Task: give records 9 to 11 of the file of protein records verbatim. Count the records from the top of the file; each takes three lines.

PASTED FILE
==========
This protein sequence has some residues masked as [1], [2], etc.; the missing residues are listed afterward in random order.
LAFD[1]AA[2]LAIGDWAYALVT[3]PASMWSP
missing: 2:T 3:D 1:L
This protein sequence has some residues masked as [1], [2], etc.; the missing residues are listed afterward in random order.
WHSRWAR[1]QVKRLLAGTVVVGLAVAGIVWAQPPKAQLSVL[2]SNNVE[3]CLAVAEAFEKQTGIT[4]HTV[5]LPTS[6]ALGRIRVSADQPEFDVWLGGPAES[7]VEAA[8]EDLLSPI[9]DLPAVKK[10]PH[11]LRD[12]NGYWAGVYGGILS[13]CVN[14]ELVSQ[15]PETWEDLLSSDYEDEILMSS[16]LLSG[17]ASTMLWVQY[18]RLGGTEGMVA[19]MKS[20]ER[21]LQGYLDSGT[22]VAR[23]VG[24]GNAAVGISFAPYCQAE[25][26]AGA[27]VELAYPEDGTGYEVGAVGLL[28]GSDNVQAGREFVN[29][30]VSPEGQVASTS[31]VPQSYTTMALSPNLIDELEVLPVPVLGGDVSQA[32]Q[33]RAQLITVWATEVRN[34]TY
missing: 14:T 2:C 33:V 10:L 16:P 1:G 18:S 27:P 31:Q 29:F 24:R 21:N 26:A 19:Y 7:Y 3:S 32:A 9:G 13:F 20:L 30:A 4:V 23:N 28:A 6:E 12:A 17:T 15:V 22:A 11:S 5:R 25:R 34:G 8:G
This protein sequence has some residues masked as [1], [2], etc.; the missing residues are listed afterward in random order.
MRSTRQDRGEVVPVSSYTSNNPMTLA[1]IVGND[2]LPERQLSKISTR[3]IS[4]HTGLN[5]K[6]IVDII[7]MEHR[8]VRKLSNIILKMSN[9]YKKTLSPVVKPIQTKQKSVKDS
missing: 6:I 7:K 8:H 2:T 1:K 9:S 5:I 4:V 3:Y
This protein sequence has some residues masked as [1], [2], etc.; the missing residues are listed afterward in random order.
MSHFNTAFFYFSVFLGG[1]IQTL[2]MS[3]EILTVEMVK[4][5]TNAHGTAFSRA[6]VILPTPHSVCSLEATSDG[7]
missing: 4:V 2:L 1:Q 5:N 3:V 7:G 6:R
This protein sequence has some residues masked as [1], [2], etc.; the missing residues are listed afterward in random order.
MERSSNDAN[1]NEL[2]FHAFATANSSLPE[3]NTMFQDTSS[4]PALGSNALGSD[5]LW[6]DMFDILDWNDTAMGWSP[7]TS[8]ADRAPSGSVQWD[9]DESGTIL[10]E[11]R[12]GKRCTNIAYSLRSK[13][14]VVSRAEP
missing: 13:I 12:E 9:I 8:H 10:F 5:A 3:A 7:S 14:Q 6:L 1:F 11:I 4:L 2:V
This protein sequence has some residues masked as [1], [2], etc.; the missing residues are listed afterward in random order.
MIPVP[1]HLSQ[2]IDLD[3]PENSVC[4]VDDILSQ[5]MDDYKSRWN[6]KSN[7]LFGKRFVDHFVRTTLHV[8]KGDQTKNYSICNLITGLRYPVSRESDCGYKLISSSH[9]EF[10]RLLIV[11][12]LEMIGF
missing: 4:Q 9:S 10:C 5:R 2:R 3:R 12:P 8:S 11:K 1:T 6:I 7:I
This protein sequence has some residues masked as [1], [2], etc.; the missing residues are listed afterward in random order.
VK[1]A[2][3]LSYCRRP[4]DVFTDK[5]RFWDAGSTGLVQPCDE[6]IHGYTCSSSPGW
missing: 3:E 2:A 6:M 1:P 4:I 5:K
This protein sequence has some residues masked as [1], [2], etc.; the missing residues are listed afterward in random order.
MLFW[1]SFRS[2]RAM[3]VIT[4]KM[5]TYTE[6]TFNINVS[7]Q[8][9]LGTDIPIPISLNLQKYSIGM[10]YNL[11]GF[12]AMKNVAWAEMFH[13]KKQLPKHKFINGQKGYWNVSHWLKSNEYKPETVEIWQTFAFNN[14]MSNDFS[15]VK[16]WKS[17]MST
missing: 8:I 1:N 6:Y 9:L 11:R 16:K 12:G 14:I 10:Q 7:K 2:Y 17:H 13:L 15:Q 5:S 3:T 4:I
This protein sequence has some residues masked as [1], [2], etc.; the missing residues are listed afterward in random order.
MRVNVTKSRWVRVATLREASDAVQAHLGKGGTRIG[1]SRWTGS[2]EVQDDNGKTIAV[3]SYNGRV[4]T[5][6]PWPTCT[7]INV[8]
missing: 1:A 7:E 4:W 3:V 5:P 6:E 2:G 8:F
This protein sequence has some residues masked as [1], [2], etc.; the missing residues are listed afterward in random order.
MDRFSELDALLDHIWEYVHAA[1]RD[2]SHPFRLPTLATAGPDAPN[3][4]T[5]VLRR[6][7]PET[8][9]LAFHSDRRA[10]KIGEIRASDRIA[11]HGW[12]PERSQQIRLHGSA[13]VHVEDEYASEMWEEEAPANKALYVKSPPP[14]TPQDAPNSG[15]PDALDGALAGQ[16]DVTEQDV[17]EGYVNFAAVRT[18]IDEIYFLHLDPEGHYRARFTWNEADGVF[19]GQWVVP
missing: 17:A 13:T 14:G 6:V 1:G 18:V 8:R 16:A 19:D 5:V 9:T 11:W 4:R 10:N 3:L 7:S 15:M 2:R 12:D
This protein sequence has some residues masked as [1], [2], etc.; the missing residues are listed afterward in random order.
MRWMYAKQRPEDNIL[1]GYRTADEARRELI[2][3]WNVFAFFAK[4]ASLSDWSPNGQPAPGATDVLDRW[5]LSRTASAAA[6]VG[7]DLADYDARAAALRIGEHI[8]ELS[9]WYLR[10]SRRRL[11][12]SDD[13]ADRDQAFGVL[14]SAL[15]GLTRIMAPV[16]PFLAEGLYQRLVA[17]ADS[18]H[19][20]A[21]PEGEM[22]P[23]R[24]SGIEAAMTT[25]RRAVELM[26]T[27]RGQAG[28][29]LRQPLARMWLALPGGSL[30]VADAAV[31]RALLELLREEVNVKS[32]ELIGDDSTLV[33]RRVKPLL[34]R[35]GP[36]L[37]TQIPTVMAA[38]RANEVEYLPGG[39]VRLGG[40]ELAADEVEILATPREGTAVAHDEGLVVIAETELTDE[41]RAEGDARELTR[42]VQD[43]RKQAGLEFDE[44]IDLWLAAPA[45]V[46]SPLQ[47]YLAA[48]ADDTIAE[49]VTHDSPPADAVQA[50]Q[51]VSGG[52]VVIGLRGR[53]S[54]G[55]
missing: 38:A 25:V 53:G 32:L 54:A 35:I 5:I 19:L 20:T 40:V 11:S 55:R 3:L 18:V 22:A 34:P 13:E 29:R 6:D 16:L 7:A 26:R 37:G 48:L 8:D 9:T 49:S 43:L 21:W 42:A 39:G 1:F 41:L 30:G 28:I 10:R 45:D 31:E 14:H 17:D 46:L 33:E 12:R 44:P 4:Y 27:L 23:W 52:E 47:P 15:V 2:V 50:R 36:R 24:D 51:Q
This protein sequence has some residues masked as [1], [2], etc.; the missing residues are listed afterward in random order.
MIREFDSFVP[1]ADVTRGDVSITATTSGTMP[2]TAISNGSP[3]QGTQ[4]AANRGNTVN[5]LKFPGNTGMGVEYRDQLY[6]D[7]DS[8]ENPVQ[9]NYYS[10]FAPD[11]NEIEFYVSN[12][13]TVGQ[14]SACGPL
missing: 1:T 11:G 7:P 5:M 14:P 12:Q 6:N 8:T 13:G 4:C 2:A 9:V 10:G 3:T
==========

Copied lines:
This protein sequence has some residues masked as [1], [2], etc.; the missing residues are listed afterward in random order.
MRVNVTKSRWVRVATLREASDAVQAHLGKGGTRIG[1]SRWTGS[2]EVQDDNGKTIAV[3]SYNGRV[4]T[5][6]PWPTCT[7]INV[8]
missing: 1:A 7:E 4:W 3:V 5:P 6:E 2:G 8:F
This protein sequence has some residues masked as [1], [2], etc.; the missing residues are listed afterward in random order.
MDRFSELDALLDHIWEYVHAA[1]RD[2]SHPFRLPTLATAGPDAPN[3][4]T[5]VLRR[6][7]PET[8][9]LAFHSDRRA[10]KIGEIRASDRIA[11]HGW[12]PERSQQIRLHGSA[13]VHVEDEYASEMWEEEAPANKALYVKSPPP[14]TPQDAPNSG[15]PDALDGALAGQ[16]DVTEQDV[17]EGYVNFAAVRT[18]IDEIYFLHLDPEGHYRARFTWNEADGVF[19]GQWVVP
missing: 17:A 13:T 14:G 6:V 1:G 18:V 8:R 16:A 19:D 5:V 9:T 11:W 4:R 10:N 3:L 7:S 15:M 2:R 12:D
This protein sequence has some residues masked as [1], [2], etc.; the missing residues are listed afterward in random order.
MRWMYAKQRPEDNIL[1]GYRTADEARRELI[2][3]WNVFAFFAK[4]ASLSDWSPNGQPAPGATDVLDRW[5]LSRTASAAA[6]VG[7]DLADYDARAAALRIGEHI[8]ELS[9]WYLR[10]SRRRL[11][12]SDD[13]ADRDQAFGVL[14]SAL[15]GLTRIMAPV[16]PFLAEGLYQRLVA[17]ADS[18]H[19][20]A[21]PEGEM[22]P[23]R[24]SGIEAAMTT[25]RRAVELM[26]T[27]RGQAG[28][29]LRQPLARMWLALPGGSL[30]VADAAV[31]RALLELLREEVNVKS[32]ELIGDDSTLV[33]RRVKPLL[34]R[35]GP[36]L[37]TQIPTVMAA[38]RANEVEYLPGG[39]VRLGG[40]ELAADEVEILATPREGTAVAHDEGLVVIAETELTDE[41]RAEGDARELTR[42]VQD[43]RKQAGLEFDE[44]IDLWLAAPA[45]V[46]SPLQ[47]YLAA[48]ADDTIAE[49]VTHDSPPADAVQA[50]Q[51]VSGG[52]VVIGLRGR[53]S[54]G[55]
missing: 38:A 25:V 53:G 32:L 54:A 35:I 5:I 19:L 20:T 40:V 11:S 55:R 3:L 18:V 22:A 34:P 13:E 29:R 6:D 16:L 7:A 26:R 37:G 48:L 8:D 9:T 49:S 43:L 21:W 42:A 39:G 1:F 41:L 30:G 28:I 10:R 45:D 31:E 14:H 17:D 46:L 33:E 12:R 44:P 4:Y 27:L 23:W 52:E 47:P 15:V 2:V 50:R 36:R 24:D 51:Q